California regulator sues state agency over Iran sanctions
California Insurance Commissioner Steve Poizner on Tuesday sued an obscure state agency, alleging it illegally threw out a proposed regulation aimed at pressuring insurers who invest in Iran.
In June 2009, Poizner, a Republican set to leave office at the end of the year, ordered all 1,300 insurance companies that operate in California to report their investments in corporations that do business with the defense, energy or nuclear areas of the Iranian economy.
The move was designed to put pressure on the Islamic republic, which has been identified by the U.S. State Department as a sponsor of terrorism.
"Insurance premium dollars that Californians pay should not end up supporting a regime that has shown time and time again its disregard for the concerns of the global community," Poizner said.
California-based insurance trade groups challenged Poizner's act, calling it an "underground regulation" that does not comply with the state's Administrative Procedure Act. Last month, the California Office of Administrative Law agreed with the insurers by invalidating Poizner's rule making.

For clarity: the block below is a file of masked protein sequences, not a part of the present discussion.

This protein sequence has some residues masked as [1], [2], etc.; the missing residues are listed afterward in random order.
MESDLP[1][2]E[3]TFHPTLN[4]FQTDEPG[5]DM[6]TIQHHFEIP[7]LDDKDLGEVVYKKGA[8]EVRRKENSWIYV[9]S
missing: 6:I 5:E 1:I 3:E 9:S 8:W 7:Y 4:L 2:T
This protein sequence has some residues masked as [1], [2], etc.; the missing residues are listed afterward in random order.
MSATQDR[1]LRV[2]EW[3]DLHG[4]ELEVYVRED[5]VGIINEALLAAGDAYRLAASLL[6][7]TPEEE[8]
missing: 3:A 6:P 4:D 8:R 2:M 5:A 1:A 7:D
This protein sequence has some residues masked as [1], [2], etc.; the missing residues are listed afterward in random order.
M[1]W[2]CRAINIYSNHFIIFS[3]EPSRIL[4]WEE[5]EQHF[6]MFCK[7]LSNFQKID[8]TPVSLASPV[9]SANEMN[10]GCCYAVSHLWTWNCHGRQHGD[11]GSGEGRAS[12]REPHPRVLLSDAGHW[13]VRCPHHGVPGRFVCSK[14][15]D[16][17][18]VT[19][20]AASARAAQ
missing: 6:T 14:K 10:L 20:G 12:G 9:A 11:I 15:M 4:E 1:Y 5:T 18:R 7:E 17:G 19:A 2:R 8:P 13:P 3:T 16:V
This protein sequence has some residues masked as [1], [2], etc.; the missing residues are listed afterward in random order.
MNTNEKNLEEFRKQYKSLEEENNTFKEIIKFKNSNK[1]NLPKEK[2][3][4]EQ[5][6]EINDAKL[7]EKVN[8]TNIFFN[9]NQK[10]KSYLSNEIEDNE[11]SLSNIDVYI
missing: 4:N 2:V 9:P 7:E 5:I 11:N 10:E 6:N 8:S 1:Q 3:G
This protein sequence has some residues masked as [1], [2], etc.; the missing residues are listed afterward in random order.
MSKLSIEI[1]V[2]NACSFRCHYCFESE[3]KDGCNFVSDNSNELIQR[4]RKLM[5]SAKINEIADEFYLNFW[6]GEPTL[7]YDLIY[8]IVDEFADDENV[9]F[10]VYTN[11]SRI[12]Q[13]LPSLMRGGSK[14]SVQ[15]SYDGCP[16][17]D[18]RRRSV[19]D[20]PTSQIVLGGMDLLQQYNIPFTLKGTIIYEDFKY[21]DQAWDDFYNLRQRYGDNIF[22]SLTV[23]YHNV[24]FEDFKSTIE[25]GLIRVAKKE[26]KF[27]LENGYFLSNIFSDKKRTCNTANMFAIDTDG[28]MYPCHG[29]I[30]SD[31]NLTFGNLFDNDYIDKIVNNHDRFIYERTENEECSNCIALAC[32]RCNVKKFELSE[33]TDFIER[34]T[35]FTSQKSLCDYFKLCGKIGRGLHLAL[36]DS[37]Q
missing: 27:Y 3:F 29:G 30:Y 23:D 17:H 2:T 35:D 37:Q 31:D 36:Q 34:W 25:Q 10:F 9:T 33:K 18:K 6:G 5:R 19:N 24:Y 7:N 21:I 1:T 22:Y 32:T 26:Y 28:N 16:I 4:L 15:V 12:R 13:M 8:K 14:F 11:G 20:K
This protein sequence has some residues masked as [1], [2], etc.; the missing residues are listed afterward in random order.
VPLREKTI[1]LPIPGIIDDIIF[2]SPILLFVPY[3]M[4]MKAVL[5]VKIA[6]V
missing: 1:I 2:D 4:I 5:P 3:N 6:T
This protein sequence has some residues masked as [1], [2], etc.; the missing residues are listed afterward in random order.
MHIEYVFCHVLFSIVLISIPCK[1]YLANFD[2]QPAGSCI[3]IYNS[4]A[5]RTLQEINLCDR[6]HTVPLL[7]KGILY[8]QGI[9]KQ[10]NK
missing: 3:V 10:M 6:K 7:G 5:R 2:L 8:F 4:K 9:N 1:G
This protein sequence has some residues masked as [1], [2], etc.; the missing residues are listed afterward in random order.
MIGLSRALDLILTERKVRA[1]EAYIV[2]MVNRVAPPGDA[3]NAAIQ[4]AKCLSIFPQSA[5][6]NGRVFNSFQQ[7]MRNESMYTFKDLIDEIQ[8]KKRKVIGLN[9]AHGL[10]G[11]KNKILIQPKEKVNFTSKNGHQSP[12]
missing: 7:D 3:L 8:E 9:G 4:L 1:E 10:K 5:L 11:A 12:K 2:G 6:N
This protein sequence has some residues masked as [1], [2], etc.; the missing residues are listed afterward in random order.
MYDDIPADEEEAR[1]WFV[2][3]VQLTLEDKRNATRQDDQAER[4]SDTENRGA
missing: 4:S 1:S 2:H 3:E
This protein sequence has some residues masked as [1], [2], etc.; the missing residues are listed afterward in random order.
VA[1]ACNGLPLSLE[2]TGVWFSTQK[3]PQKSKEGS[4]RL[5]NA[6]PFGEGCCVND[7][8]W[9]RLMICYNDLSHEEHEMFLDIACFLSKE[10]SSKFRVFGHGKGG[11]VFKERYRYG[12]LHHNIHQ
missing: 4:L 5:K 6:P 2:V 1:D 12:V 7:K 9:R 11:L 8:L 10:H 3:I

Poizner's suit in Los Angeles County Superior Court seeks to uphold his authority to call into question the appropriateness of the insurance company investments in major multinational corporations, such as Royal Dutch Shell and Siemens, whose subsidiaries operate in Iran.
Susan Lapsley, the director of the Office of Administrative Law, defended her decision to toss out Poizner's ruling. "Our mission of regulatory oversight makes it our responsibility and statutory obligation to issue an opinion if we believe an agency is acting outside the law using underground regulations," she said. "We stand by our opinion."